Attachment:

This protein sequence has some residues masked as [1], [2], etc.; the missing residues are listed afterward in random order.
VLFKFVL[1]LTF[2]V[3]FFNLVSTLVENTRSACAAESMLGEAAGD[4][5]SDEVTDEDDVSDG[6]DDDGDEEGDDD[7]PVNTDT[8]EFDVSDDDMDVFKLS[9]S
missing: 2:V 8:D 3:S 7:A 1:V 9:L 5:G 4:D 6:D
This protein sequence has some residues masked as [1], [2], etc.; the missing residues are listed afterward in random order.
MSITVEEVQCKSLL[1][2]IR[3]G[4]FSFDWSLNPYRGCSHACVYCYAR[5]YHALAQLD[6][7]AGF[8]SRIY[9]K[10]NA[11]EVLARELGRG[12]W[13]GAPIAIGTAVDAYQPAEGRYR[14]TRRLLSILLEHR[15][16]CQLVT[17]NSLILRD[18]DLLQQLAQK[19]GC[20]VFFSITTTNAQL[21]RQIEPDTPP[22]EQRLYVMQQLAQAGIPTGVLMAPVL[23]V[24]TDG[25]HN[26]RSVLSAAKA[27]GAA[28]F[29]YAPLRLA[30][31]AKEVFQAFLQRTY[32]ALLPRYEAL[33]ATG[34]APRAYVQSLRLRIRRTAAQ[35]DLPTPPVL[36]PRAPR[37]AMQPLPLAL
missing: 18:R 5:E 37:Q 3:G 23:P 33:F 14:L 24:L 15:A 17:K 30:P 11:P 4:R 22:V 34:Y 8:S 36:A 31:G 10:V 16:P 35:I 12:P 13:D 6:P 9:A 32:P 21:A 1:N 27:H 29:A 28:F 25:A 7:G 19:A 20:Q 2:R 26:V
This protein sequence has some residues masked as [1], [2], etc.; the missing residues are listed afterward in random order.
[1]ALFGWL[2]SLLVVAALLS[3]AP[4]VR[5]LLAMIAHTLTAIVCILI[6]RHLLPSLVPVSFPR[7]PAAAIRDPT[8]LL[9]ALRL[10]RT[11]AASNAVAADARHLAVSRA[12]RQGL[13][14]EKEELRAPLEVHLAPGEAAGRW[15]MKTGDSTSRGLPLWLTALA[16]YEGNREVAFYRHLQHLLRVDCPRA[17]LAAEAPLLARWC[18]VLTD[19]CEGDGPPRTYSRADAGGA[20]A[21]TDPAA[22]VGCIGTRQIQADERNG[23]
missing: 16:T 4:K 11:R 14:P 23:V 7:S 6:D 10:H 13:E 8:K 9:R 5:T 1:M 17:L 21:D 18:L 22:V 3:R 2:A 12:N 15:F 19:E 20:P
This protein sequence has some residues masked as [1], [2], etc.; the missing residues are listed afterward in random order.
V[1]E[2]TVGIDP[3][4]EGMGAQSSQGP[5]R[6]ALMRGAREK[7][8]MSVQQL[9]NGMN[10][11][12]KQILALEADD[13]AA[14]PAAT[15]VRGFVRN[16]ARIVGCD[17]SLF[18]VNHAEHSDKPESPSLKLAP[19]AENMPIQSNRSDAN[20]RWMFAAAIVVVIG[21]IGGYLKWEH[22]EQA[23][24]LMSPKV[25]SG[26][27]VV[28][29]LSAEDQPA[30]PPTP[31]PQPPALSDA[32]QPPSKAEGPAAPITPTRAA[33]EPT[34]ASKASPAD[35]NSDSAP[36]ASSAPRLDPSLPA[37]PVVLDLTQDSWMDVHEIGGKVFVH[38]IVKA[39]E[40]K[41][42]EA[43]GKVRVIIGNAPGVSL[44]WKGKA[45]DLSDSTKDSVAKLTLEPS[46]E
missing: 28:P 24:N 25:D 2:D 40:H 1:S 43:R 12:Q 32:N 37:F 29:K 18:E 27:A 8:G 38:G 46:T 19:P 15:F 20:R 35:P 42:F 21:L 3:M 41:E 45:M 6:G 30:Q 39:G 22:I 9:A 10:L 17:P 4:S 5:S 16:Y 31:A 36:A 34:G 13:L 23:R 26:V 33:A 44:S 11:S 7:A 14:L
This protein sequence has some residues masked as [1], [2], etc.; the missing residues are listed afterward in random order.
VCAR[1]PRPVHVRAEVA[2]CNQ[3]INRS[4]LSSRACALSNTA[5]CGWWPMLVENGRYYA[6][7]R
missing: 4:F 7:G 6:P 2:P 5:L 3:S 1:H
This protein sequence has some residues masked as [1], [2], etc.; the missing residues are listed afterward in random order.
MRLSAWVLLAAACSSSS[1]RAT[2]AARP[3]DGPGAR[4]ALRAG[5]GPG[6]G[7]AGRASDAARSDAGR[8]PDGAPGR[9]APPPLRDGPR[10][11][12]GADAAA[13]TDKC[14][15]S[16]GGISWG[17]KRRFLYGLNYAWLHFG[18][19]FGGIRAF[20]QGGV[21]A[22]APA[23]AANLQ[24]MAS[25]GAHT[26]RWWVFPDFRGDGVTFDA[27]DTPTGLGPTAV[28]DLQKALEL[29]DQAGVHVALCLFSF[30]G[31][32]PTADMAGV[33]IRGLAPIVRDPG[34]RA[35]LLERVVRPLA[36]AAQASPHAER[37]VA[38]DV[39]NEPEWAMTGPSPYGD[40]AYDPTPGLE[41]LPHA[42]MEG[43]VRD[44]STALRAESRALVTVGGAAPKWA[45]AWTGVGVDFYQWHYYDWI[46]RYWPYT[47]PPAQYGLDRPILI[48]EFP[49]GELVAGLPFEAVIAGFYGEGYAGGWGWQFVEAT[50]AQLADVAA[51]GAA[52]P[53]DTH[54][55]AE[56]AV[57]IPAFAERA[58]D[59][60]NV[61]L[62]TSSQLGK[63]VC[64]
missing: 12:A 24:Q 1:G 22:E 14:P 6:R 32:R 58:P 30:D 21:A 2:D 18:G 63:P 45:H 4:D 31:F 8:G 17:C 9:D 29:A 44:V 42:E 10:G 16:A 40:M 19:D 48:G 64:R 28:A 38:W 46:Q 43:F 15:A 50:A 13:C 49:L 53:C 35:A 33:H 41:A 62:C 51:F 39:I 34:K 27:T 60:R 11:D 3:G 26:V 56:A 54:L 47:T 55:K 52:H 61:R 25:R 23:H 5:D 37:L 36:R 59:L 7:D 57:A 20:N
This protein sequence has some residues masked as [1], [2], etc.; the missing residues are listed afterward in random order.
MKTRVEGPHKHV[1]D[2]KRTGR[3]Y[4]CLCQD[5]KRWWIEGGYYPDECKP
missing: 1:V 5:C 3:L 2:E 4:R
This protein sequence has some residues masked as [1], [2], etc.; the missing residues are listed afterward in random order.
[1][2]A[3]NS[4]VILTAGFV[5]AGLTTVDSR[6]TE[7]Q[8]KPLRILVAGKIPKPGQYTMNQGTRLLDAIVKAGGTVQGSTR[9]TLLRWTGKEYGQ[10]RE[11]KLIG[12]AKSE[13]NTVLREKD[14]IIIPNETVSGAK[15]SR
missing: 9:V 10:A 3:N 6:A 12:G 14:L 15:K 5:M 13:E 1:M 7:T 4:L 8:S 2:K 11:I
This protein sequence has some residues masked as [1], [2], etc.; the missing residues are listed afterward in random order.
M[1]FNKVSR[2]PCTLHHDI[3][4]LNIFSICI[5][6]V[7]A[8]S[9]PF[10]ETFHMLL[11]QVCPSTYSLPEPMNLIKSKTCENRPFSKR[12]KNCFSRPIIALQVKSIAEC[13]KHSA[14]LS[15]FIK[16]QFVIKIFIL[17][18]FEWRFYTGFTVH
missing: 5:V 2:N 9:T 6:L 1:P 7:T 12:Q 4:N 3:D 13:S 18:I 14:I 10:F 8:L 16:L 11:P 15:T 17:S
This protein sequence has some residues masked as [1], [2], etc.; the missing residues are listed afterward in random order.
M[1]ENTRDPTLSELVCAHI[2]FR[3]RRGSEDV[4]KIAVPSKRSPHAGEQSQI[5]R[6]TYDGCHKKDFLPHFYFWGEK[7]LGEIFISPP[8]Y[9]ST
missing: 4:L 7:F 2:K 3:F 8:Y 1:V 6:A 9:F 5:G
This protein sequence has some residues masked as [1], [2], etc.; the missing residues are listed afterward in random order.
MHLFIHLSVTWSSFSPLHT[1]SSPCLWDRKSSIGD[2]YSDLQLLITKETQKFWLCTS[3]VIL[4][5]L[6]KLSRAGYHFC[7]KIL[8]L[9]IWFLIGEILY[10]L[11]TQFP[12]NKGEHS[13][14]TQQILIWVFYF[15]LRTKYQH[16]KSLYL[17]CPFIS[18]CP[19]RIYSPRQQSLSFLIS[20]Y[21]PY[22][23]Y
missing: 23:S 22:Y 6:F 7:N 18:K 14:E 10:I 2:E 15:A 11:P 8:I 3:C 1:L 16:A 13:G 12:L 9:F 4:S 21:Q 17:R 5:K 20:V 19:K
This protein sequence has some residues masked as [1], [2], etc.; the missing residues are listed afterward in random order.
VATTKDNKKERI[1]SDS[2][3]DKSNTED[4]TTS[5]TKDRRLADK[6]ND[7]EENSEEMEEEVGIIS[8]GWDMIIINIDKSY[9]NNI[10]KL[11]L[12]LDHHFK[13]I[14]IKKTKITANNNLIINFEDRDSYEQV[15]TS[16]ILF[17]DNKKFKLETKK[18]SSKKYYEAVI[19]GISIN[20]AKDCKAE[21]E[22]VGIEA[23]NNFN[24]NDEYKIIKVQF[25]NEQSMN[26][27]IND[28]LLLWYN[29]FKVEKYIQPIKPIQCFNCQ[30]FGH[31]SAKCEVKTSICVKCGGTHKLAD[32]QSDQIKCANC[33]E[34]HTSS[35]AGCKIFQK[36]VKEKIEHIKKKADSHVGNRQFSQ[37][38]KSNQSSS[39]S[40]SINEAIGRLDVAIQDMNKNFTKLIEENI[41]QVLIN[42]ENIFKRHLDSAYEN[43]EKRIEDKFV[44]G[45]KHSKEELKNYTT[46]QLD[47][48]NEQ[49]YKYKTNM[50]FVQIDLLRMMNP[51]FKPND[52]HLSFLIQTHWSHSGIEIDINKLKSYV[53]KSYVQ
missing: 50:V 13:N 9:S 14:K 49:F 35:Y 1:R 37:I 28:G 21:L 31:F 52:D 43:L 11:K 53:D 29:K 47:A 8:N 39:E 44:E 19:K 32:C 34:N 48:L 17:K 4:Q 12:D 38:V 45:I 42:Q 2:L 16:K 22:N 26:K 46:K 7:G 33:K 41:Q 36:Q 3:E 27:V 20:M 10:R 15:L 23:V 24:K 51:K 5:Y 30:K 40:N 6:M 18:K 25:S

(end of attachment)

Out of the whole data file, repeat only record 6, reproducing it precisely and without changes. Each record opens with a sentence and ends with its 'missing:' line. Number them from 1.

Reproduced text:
This protein sequence has some residues masked as [1], [2], etc.; the missing residues are listed afterward in random order.
MRLSAWVLLAAACSSSS[1]RAT[2]AARP[3]DGPGAR[4]ALRAG[5]GPG[6]G[7]AGRASDAARSDAGR[8]PDGAPGR[9]APPPLRDGPR[10][11][12]GADAAA[13]TDKC[14][15]S[16]GGISWG[17]KRRFLYGLNYAWLHFG[18][19]FGGIRAF[20]QGGV[21]A[22]APA[23]AANLQ[24]MAS[25]GAHT[26]RWWVFPDFRGDGVTFDA[27]DTPTGLGPTAV[28]DLQKALEL[29]DQAGVHVALCLFSF[30]G[31][32]PTADMAGV[33]IRGLAPIVRDPG[34]RA[35]LLERVVRPLA[36]AAQASPHAER[37]VA[38]DV[39]NEPEWAMTGPSPYGD[40]AYDPTPGLE[41]LPHA[42]MEG[43]VRD[44]STALRAESRALVTVGGAAPKWA[45]AWTGVGVDFYQWHYYDWI[46]RYWPYT[47]PPAQYGLDRPILI[48]EFP[49]GELVAGLPFEAVIAGFYGEGYAGGWGWQFVEAT[50]AQLADVAA[51]GAA[52]P[53]DTH[54][55]AE[56]AV[57]IPAFAERA[58]D[59][60]NV[61]L[62]TSSQLGK[63]VC[64]
missing: 12:A 24:Q 1:G 22:E 14:P 6:R 32:R 58:P 30:D 21:A 2:D 18:G 63:P 45:H 4:D 31:F 8:G 17:C 9:D 29:A 44:V 42:E 10:G 16:A 40:M 19:D 48:G 64:R 28:A 38:W 46:Q 43:F 15:A 50:A 13:C 49:L 53:C 35:A 33:H 41:A 62:C 51:F 39:I 34:K 27:T 60:R 11:D 3:G 26:V 56:A 54:L 47:T 55:K 52:H 61:R 25:R 23:H 5:D 37:L 36:R 59:L 7:D 57:A 20:N